"This was, I think, a shining moment for the federal judiciary to try a very controversial issue of the day with the federal rules of evidence, and I think it is extremely disappointing it took more than 10 years later for the videos to become unsealed," said Burke. "Not only because this was a historic trial, but because it was a trial of same-sex marriage with experts and evidence and testimony. There was absolutely no reason, whether in favor of it or against it, for you and the public to not understand this was given a fair shot in a federal trial and that is just so critical."

2024 Prop 8 repeal
With voters being asked on the November 2024 ballot to remove Prop 8's language that is still embedded in the California Constitution, as LGBTQ advocates fear it could become law again should the conservative-led Supreme Court annul its earlier rulings in favor of marriage equality, Burke told the B.A.R. he hopes having the Prop 8 trial footage available helps the repeal campaign next year.

"As you recall, it was a poorly worded and perhaps intentionally deceptive proposition the last time. That cost a lot of votes," said Burke. "Elections matter; votes matter."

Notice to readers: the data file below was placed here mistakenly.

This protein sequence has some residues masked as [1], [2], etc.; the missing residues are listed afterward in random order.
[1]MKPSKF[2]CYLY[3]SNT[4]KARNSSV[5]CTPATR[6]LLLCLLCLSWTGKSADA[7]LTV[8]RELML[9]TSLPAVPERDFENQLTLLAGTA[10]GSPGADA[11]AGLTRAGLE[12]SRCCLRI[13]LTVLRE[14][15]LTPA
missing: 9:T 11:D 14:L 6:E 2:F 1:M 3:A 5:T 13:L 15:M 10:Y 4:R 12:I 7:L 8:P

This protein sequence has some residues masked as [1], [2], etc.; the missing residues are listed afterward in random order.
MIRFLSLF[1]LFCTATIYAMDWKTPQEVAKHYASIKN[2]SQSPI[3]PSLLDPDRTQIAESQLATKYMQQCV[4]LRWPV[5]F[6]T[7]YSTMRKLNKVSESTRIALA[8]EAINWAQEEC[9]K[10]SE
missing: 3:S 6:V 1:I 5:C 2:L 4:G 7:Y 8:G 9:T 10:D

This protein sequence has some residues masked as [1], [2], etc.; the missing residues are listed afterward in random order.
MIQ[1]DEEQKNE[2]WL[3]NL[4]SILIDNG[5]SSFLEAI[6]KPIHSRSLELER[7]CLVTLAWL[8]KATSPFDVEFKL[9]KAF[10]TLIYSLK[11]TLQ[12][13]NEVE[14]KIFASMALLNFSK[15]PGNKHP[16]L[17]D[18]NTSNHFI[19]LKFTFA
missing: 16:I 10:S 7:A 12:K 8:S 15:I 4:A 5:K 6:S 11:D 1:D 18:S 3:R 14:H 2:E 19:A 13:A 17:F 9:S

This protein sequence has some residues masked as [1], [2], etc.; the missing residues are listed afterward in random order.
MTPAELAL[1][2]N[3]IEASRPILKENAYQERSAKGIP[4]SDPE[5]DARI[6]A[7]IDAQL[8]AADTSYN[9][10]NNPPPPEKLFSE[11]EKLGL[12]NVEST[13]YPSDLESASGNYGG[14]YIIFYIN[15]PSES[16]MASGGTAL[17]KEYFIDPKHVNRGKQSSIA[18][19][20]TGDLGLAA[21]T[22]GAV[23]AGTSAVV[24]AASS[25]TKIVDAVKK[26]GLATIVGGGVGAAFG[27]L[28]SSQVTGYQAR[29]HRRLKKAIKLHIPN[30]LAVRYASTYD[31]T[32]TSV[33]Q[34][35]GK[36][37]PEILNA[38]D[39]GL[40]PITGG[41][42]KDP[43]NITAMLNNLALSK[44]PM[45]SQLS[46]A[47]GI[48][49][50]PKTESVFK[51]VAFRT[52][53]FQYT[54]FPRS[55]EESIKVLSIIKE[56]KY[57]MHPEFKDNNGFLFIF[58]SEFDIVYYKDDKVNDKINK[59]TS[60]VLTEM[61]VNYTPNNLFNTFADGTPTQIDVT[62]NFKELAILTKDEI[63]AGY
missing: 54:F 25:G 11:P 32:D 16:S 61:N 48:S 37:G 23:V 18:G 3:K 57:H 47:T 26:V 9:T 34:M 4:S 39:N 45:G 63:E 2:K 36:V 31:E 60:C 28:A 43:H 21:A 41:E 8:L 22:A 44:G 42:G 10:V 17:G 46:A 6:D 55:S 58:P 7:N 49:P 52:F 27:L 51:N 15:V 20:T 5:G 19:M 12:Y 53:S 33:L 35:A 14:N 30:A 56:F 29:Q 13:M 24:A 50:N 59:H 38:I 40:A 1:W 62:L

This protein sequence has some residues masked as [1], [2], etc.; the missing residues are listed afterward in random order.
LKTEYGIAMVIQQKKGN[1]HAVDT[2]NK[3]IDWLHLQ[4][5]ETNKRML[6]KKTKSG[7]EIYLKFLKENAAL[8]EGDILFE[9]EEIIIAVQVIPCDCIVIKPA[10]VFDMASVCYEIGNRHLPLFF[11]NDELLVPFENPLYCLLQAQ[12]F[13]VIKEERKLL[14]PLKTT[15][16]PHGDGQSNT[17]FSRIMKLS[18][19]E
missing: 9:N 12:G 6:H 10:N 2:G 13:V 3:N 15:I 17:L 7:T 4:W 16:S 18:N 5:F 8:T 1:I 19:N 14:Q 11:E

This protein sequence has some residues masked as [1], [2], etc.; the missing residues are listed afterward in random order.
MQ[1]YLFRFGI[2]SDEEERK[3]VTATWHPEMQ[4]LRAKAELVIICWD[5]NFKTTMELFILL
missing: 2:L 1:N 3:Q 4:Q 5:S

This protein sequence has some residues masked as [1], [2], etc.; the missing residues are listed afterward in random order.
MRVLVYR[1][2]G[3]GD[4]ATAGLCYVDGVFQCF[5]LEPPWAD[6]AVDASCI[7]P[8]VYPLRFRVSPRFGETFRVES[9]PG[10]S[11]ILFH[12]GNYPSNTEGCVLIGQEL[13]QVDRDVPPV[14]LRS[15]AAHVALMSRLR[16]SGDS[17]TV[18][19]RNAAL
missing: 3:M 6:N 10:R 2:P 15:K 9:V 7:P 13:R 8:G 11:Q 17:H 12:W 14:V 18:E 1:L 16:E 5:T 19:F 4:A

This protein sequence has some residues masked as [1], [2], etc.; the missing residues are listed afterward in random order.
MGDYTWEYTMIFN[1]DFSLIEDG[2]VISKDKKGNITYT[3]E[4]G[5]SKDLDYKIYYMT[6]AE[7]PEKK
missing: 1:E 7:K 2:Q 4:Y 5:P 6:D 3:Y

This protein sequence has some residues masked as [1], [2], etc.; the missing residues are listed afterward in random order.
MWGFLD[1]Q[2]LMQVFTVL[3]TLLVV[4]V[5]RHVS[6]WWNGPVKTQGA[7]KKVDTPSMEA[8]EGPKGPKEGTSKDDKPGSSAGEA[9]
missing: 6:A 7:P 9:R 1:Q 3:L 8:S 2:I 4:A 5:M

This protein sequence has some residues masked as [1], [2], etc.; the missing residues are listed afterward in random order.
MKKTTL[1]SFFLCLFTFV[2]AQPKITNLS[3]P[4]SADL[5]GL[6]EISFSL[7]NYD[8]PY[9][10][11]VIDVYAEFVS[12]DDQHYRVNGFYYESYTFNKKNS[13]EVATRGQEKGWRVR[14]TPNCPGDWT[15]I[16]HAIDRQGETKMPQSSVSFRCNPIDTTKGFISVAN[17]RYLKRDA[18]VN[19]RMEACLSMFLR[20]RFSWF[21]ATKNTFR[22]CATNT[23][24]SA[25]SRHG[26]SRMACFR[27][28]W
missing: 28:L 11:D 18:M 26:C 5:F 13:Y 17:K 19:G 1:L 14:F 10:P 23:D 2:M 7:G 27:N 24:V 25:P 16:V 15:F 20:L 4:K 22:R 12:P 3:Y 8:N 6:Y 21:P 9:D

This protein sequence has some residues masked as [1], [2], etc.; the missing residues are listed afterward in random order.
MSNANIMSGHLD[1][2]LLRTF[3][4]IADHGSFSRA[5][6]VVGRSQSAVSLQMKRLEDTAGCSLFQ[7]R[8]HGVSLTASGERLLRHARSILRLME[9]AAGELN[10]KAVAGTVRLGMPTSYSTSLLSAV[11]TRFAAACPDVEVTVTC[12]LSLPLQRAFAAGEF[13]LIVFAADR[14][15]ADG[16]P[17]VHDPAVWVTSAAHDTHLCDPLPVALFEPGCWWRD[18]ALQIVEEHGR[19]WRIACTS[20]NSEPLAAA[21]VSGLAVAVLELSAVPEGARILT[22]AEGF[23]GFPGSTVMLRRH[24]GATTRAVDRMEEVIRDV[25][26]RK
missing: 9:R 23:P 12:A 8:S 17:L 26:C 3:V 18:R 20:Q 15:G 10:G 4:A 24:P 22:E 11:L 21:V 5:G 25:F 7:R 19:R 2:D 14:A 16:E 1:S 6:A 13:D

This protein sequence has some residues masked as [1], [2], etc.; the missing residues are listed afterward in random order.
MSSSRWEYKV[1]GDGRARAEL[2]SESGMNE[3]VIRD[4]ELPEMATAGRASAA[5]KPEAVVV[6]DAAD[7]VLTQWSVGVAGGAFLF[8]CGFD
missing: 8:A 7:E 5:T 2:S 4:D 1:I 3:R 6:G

Burke, 61, grew up in a small Nebraska town with an older sister who would come out as gay. She died unexpectedly at the age of 46 several years ago.

Poignantly for Burke, he was at home when he argued the Prop 8 tapes case before the Ninth Circuit because the court was meeting virtually due to COVID. Behind him was a photo of his sister and her partner.

"I think what is really remarkable when you look back over the dozen years or more than that when this all started, there was a different feeling about same-sex marriage across the country," noted Burke. "Having a recording of a federal trial that took the whole issue seriously and asked what is wrong with same-sex marriage, will it pose an issue, all of that is remarkable. It was a brilliant move by the judge to have that be an evidence based, what is called a bench trial."

As for how the footage is used going forward, Burke told the B.A.R. he can't envision many people sitting at home and watching the courtroom videos on their own. Rather, he sees them being utilized in educational settings such as middle or high school civics classes and at law schools.

"I don't think anybody is going to ever rush to watch these, quite honestly. Just because it is already history, and most people are not big fans of history or too busy for it," he said. "I would be surprised if there aren't law clinics that will want to have law school students watch these to teach about the historic nature of the case."

And he expects to see the footage be utilized by documentarians in their films.

"They should," said Burke. "It is a very rare, very rare collection of footage of a federal trial, if not one of the most important to ever occur in San Francisco."